Why spend time in Florence Gordon's severe company? Well, as one of her simpering admirers who's just been verbally assaulted by Florence tells her, "You're brutal. ... But I appreciate it." Florence Gordon is one of those extraordinary novels that clarifies its readers' sense of things, rather than cozying up to our conventional pieties. Morton's ending is straight out of a Chekov story: It's up in the air and brave; a closing vision of a life in all its messy contradictions, just limping down the street.

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Walter Isaacson is the CEO of the Aspen Institute and has been chairman of C...
In The Innovators, Walter Isaacson explains that Pentagon officials wanted a system the Russians couldn't attack, and 1984 made the public wary of new technology's Big Brother potential.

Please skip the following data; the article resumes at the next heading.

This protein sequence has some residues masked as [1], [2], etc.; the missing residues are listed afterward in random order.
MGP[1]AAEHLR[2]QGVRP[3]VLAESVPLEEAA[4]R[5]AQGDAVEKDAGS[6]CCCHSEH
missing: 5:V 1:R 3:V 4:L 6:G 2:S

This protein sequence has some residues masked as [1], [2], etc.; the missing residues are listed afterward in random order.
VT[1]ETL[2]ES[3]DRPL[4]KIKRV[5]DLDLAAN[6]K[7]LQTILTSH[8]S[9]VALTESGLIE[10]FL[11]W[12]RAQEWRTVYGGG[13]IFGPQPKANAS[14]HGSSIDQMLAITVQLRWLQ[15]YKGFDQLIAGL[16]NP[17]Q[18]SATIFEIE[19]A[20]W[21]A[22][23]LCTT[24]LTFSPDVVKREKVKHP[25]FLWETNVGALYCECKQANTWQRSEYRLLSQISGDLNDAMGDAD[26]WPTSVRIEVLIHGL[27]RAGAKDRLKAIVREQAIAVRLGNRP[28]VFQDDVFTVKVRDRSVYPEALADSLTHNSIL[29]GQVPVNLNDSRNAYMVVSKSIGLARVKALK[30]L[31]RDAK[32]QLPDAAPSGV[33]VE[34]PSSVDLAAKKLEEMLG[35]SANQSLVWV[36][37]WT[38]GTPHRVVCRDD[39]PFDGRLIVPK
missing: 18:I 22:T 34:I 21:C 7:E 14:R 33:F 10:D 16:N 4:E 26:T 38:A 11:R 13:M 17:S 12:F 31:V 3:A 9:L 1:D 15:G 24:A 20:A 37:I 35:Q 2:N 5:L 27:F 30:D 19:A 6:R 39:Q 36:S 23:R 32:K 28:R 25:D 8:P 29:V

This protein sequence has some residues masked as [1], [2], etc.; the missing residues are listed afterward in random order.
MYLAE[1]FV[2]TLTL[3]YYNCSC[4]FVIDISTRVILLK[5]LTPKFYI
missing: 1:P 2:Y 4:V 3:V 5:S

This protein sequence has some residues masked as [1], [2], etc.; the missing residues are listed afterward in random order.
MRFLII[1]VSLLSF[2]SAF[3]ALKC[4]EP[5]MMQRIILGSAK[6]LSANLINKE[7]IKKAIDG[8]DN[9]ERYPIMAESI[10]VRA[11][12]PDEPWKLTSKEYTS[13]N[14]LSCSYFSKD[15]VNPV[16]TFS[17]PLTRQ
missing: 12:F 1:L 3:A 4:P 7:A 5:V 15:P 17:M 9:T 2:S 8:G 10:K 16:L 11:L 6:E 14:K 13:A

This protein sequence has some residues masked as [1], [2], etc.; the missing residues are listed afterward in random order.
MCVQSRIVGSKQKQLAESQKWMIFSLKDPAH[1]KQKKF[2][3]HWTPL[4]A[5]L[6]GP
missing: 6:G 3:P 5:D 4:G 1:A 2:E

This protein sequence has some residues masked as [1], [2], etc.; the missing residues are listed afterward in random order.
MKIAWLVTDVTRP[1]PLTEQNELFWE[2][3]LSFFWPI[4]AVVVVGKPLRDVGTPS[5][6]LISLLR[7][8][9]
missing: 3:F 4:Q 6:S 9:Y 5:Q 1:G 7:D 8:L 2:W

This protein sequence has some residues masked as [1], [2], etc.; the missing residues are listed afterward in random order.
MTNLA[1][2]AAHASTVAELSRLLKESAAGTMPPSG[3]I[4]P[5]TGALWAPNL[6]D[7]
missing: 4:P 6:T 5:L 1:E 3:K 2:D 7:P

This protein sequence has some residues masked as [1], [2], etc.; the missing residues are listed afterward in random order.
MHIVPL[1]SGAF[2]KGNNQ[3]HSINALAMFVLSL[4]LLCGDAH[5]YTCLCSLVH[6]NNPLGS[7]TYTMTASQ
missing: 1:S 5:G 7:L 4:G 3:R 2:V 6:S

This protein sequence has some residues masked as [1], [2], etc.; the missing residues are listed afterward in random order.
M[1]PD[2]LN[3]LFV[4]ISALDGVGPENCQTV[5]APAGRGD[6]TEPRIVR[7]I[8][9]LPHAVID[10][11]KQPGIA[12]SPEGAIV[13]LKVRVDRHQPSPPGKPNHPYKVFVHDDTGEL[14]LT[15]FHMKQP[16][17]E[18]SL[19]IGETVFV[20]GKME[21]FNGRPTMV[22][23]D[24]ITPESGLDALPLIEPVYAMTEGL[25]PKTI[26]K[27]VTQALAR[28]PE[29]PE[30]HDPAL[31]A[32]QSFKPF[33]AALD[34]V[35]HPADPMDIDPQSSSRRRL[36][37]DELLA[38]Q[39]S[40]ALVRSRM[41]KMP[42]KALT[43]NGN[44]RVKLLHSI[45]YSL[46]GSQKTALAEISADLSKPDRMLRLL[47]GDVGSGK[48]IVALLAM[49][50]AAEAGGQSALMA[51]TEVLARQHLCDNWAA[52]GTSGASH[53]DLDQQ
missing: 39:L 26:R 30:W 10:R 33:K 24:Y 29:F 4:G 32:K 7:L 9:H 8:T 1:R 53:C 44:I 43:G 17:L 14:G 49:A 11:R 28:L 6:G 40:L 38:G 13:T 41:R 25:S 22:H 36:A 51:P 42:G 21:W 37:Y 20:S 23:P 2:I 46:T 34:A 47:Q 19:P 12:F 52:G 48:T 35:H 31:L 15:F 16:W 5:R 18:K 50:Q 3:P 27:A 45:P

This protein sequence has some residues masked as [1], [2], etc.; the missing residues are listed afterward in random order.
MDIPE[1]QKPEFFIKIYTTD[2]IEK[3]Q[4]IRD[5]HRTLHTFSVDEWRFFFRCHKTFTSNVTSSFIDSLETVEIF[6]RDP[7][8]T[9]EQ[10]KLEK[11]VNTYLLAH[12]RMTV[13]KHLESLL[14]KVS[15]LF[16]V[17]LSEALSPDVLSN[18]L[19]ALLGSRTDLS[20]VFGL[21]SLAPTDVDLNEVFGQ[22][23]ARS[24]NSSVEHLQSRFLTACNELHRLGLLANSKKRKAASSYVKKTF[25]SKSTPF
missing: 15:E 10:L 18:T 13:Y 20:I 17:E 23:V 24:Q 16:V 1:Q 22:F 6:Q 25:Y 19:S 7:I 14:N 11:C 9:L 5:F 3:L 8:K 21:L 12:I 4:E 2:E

The story of how the digital age came to be involves a cast of more than 40 people, ranging from a 19th century English countess to California hippies. In his new book, The Innovators, Walter Isaacson profiles many of those characters, focusing on how their collaborations helped bring us into the digital age.

Isaacson has long held an interest in creative minds. He's written highly regarded biographies of Benjamin Franklin, Albert Einstein and Steve Jobs. But, as he tells Fresh Air's Dave Davies, his latest book is an attempt to shift away from writing about one person's creativity.

"One of the things we biographers realize is that we distort history a little bit," Isaacson says. "We make it sound like there's some great individual in a garage or a garret who has a light-bulb moment and all of a sudden innovation happens. But when you look at innovation, especially in this day and age, it happens in teams — creativity is a collaborative effort in the digital age. I wanted to get away from writing about the singular individual."

Interview Highlights

On early computers